So some North Carolina Republicans want to declare themselves a state religion. I wonder which one it will be? Hmmm, let me think… Whatever that religion will be it will be one that is afraid. Only religions that are uncomfortable with challenges have to back themselves with militaristic force. Seems to me some North Carolina politicians have never read a book on Medieval history. Ironically, the religion they wish to select was probably itself the result of the Reformation, the original challenge to state religion in the history of Christianity. It is also clear that these misguided lawmakers have not fully acquainted themselves with the vast diversity of forms of Christianity. The Christianity they want is televangelist, conservative, Protestant Christianity. Even that, however, is no longer a uniform religion. Why would there be more than one channel?
Those who spend long hours gazing at religion, both from inside and outside, realize that religious belief is not, cannot be, a static entity. Should a genuine apostle walk into an evangelistic Christian service today, chances are great that said apostle would leave wondering what religion this was. According to the Bible itself (ironically, taken only partially seriously by those who promote it) the first Christians were communists. Those who refused to sell everything and give it to the common good were struck dead, or so the book of Acts tells us. My guess is that free market economics has trumped the Holy Spirit here. What legislators really, really want is a religion to back up their secular plans.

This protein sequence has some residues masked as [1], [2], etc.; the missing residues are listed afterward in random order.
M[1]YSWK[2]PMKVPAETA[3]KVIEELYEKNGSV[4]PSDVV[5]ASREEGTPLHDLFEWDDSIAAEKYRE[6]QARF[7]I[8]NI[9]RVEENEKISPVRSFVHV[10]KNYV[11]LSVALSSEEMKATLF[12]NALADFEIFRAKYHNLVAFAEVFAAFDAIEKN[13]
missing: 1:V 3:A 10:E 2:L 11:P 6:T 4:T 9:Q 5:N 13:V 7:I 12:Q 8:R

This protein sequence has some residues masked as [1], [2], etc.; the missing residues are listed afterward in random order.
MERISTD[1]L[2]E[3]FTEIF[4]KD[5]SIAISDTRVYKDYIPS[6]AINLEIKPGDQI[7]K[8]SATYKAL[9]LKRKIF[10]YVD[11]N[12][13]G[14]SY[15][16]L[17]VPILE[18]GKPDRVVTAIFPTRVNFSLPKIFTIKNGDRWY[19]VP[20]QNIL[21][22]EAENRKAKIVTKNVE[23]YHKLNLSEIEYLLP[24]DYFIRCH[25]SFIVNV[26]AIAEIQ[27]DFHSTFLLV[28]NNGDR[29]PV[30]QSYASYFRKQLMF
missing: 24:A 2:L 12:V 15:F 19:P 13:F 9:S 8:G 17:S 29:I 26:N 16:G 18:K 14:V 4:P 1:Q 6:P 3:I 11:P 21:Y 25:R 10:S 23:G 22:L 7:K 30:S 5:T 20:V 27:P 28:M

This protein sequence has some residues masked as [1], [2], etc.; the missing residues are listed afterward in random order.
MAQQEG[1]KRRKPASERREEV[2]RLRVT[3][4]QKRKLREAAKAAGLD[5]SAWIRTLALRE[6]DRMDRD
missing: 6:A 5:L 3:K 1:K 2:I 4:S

Which Christianity would they choose? Who would be welcome in New North Carolina? Mormons? Mennonites? Methodists? Catholics? Well, at least Catholics vote the right way on key issues. Or some of them do. What we are talking about is actual state support of religious ideology. In a country where some of the finest state universities do not even have departments of religious studies, the University of North Carolina, Chapel Hill, has one of the finest in the country. And not all the faculty fill North Carolina’s preferred demographic.
Religions do not take such rear-guard actions unless they are afraid. What does Christianity fear? It depends on which Christianity you mean. Studies have shown that over 41,000 Christian denominations exist. Think about that a minute. If one flavor-of-the-month Christianity becomes official state religion, what becomes of the other 40,999? I’m no math whiz, but it just doesn’t add up. Seems to me that before states start declaring their religions publicly funded, legislators should go back to school. They should be required to take Religion 101. Might I suggest they enroll at UNC Chapel Hill?